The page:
How to Have Friends with Allergies Over for Dinner
“Would you like to join us for dinner?”
“Sure! Thanks for the invite, just to let you know we have allergies”…..phone drops dead as they run for the hills.
Food Allergies on the Rise
With incidence of allergies and intolerance increasing with every passing day, it is more than likely, your child has a friend at school/day care/mothers group who suffers from an allergic condition.
Allergies occur when the body’s immune system over reacts to a substance (food, pollens, grass, skin products, household chemicals, medications etc) which it sees as harmful. Reactions to a substance can be delayed or immediate. Symptoms can include stomach pain, itching, sneezing, stomach pain, coughing, increased reflux, swelling, breathing difficulties, rash, headache, runny nose, hives, and diarrhoea. A severe immediate reaction is known as anaphylaxis; this is a life threatening reaction and requires immediate medical attention.
Our Story with Food Allergies
As a mother of 4, 3 who have severe allergy conditions I see how kids with allergies can be excluded or left to feel different. Food is such a huge factor most peoples day-to-day lives. We celebrate with food, we comfort with food, we gather with food. For children who have allergies having a play date can be difficult. Having a social gathering at a friend's place needs intensive planning.
My eldest daughter, Michaela 8 years old, has multiple allergies. She suffers from airborne and food allergies. She carries and EpiPen with her as she has a high risk of anaphylaxis to nuts, kiwi fruit and peanuts.
My 3 year old Jasmine suffers from a serious delayed allergy condition called FPIES – Food Protein Induced Entercolitis Syndrome. Her triggers are dairy and soy products. This is not a well-known about condition, but can be just as much of a life threatening condition as anaphylaxis. An FPIES reaction is delayed; profuse vomiting and diarrhoea canbeginfrom 2 hours after ingestion. In some cases, children will go into shock and will require immediate hospital treatment.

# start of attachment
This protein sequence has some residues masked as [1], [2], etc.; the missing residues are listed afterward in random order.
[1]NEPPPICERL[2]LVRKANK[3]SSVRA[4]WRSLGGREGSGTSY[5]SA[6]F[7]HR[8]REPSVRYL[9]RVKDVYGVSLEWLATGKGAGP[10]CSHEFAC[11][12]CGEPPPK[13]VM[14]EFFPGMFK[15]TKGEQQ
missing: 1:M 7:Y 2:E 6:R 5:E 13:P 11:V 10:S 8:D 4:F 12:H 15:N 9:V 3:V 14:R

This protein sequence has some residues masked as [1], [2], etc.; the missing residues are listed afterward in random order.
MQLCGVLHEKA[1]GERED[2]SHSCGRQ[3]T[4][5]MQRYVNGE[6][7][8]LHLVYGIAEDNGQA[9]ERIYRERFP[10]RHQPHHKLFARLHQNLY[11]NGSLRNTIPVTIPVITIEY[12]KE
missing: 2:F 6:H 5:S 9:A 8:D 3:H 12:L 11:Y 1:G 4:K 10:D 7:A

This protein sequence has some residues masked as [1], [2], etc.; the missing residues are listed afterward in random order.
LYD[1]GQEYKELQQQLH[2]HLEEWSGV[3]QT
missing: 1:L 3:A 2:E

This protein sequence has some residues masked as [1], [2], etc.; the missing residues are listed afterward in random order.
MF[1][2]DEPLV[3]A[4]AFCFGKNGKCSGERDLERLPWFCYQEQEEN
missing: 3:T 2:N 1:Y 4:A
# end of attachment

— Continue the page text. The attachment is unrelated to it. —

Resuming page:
My youngest son is 21 months old and to date does not have any safe foods he can eat and lives purely on a specialised formula, Elecare.
As you can imagine having my family as dinner guests would be daunting. However, if you know someone who has allergies you don’t need to exclude them, you can do a little research, learn how to read labels, ask questions. You will be surprised that it really isn’t that hard.
For us, I can say BBQs are a safe option (minus the Aussie shrimp on the barbie as I have a shellfish allergy). Steak, chops, chicken, homemade meatballs/rissoles with an assortment of salads for the side. The only thing you need to consider is if you use marinades/sauces/seasonings, this is where label reading is a MUST. Be warned that products can have allergens listed in a way you might not recognise eg. Milk may be listed as whey, Hydrolysed casein or Magnesium caseinate to name a few. However, if you are a good friend going that extra step to know your friends will be safe won’t be any trouble at all.
How to Entertain Friends with Allergies
Fortunately, having friends with allergies for dinner doesn’t need to be a nightmare and end in an ambulance call. When inviting friends for dinner a simple question, “Do you have any allergies or food requirements?” will make the experience enjoyable and safe for all.
I am sure you will find your friends will offer to bring allergy-friendly food for you to share or you can look up menus online to find foods that will fit the bill.
How do you host and entertain friends with allergies for dinners?
About the Author:
Annah Sorrenson-Cox is a stay a home mother of 4 children Michaela, Noah, Jasmine and Isaac. 3 of who have severe food allergies. Family is #1, however, I also enjoy friends, crafts, cooking and helping others. I started my blog in hope to help others in their journeys with allergies. I have currently deferred my university degree to focus my attention on my childrens health, I look forward to completing my degree in the future and to work professionally as a counsellor.Connect with Annah on her blog Allergy Friendly Family or Facebook page.
Photo Credit: Annah Sorrenson-Cox